What would it look like if you forgave yourself today? I’m skimming over an email sent my way about a new book called F-You: The Forgiveness Project: Memoirs of Violence and Compassion. This question jumps off my screen and sticks to me and I think, “Wow. What would it really be like?”
Taken from an ongoing project (of the same name) that began in 2010, this brazen new book explores what it might be like for us to forgive ourselves, and forgive those who have hurt us. I caught up with Tara Muldoon, who authoured this collection of stories from victims, survivors, and perpetrators, to ask some important questions.
Shedoesthecity: How do you define forgiveness?
Tara Muldoon: I personally define forgiveness as the place where you can see the issue from all angles and find peace within it. I know I’ve reached a place of forgiveness when I can find the lesson and strength, regardless of how minor it may seem. I also know forgiveness looks like many different things to many different people, and that’s the best part about this book: how the journey of forgiveness is its own story.
SDTC: Do you define violence? Is it strictly physical? Is it emotional, mental, and spiritual?
TM: Violence is all of the above, however in this book we captured emotional and physical. By no means does that undermine any other forms of feeling victimized.
SDTC: How did composing this book aid you in your personal quest for forgiveness of yourself and others?
TM: I needed this book to come out. It was in my soul for a very long time. Although the book is a collective of stories from youth and young adults, I felt like my story was intertwined with theirs. The whole book came about because of the F-You speaker series, which is basically speakers discussing a time they had to forgive themselves or another [person]. Because so many people related to that, the book was the next step.
The project is very close to my heart, because I feel it was the one tool that allowed me to overcome being a survivor of sexual trauma. I realized my story represented many people’s stories as well.
SDTC: What do you hope readers will gain (or let go of) in reading this book?
TM: I really encourage readers to ask the question, “What would it look like if I were to forgive today?”—and that could represent any issue, big or small. I also hope it sparks conversations among young adults about resolving conflict.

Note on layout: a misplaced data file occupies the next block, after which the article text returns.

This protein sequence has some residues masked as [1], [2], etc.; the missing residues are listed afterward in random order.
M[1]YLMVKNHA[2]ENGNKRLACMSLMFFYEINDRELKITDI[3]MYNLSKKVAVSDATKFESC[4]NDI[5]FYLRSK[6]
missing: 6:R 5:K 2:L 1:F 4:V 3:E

SDTC: Do we hear from perpetrators in the book? Why or why not?
TM: Absolutely, and it’s so powerful. I highly encourage readers to check out the first piece in the book, which is called “Words.” The writer speaks about the guilt he carried around, and it’s very eye opening into the mind of someone weighed down with knowing they’ve hurt another person.
SDTC: What thoughts would you like to leave readers with?
TM: There was a time when I didn’t believe shame would disappear and peace would be real, but I’ve found an unshakeable solace in changing my mind frame from being a victim to a survivor. I hope that gives another person hope.
SDTC: Do you have any tips forpracticing forgiveness of self and others?
- Do not minimize the offence. Forgiveness is not belittling your own thoughts. It’s okay to be hurt.
- Put yourself in the offender’s shoes. This can assist with clarity.
- Forgiveness is a decision that you have to make every day.
- Write down your decision or tell someone. Don’t carry this alone.
- Follow through; it’s a choice you have made for you.
- Know you won’t always feel good about the decision.
- Don’t feel obligated to make amends with the perpetrator. Forgiveness is for you, not to recreate a relationship.
- Don’t use the situation as leverage. Do not hold being wronged over anyone’s head.
- Forgive yourself. Every day.
- Do not undermine the power of apologizing. Even if the other person is not receptive, you’ve done what you can.
- I believe there is nothing too heinous to forgive—only that an offence is too heinous to forgive right away.
Check out the F-You Project’s website and order your own copy of this phenomenal book.
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